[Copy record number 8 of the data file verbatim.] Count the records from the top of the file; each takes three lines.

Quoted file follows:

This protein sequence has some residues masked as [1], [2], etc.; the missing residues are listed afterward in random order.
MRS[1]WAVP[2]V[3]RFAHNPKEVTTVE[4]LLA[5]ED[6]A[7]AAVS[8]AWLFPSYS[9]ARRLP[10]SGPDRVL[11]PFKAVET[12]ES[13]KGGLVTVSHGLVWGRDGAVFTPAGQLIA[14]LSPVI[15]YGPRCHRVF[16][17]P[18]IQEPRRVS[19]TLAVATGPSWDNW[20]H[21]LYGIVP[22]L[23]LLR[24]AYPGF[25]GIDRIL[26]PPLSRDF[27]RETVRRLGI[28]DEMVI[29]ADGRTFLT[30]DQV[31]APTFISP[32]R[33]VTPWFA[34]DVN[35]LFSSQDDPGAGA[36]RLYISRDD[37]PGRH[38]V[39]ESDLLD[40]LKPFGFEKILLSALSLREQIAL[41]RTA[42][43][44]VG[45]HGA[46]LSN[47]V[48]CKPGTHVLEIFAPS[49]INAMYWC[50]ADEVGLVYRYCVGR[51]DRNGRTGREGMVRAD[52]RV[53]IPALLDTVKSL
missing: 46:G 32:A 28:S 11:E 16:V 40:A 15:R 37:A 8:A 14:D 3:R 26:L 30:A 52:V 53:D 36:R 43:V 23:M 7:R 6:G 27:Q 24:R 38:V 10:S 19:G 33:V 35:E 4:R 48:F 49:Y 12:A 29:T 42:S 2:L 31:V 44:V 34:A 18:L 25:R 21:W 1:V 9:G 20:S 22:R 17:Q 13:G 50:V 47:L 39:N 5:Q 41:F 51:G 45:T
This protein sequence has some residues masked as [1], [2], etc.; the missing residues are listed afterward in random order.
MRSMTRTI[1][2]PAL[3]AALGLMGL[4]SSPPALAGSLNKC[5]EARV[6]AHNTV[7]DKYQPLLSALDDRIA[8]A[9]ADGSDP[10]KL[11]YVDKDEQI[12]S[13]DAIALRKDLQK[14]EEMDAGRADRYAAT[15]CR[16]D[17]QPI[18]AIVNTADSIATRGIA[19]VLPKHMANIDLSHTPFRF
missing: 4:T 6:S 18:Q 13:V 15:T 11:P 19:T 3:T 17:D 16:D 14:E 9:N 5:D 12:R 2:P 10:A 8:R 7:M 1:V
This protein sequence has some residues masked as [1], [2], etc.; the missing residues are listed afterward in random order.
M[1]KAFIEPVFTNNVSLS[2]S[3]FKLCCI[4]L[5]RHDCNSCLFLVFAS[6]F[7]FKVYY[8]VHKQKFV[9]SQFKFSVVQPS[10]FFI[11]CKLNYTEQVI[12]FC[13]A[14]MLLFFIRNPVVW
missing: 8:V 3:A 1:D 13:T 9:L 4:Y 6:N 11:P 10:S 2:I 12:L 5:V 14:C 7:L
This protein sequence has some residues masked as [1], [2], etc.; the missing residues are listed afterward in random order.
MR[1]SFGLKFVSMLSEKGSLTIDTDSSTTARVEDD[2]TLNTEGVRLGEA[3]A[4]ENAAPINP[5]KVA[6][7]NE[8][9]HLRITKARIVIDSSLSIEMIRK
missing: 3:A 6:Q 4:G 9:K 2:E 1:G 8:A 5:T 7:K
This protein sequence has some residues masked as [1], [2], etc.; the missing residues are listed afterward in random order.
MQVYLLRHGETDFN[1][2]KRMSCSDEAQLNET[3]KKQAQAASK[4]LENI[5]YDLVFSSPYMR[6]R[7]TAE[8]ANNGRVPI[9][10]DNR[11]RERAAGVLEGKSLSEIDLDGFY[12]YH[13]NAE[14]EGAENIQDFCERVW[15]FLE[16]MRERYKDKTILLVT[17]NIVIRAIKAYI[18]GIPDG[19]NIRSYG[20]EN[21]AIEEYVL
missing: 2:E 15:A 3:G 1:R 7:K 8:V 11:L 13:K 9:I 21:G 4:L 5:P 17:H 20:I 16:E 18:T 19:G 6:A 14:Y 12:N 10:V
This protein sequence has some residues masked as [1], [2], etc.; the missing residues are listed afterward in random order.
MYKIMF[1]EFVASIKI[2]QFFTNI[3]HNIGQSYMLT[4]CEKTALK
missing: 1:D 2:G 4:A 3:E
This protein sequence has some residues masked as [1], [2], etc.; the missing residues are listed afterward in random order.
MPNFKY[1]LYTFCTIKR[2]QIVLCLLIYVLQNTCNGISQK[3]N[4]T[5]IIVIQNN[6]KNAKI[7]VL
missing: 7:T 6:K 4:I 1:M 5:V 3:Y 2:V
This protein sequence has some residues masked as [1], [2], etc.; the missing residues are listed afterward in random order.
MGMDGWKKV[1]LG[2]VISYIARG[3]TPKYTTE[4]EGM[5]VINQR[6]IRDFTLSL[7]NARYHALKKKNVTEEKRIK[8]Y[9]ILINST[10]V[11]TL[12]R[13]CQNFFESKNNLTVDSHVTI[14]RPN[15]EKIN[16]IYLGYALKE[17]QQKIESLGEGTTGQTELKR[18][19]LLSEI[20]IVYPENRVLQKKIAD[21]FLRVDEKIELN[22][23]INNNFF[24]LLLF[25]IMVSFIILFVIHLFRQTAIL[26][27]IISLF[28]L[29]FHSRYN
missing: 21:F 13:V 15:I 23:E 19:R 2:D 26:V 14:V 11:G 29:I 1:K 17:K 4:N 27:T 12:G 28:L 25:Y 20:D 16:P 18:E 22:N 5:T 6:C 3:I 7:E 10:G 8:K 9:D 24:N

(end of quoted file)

This protein sequence has some residues masked as [1], [2], etc.; the missing residues are listed afterward in random order.
MGMDGWKKV[1]LG[2]VISYIARG[3]TPKYTTE[4]EGM[5]VINQR[6]IRDFTLSL[7]NARYHALKKKNVTEEKRIK[8]Y[9]ILINST[10]V[11]TL[12]R[13]CQNFFESKNNLTVDSHVTI[14]RPN[15]EKIN[16]IYLGYALKE[17]QQKIESLGEGTTGQTELKR[18][19]LLSEI[20]IVYPENRVLQKKIAD[21]FLRVDEKIELN[22][23]INNNFF[24]LLLF[25]IMVSFIILFVIHLFRQTAIL[26][27]IISLF[28]L[29]FHSRYN
missing: 21:F 13:V 15:I 23:E 19:R 2:D 26:V 14:V 11:G 29:I 1:K 17:K 4:N 27:T 12:G 28:L 25:Y 20:D 16:P 18:E 22:N 5:T 6:C 3:I 7:E 10:G 8:K 9:D 24:N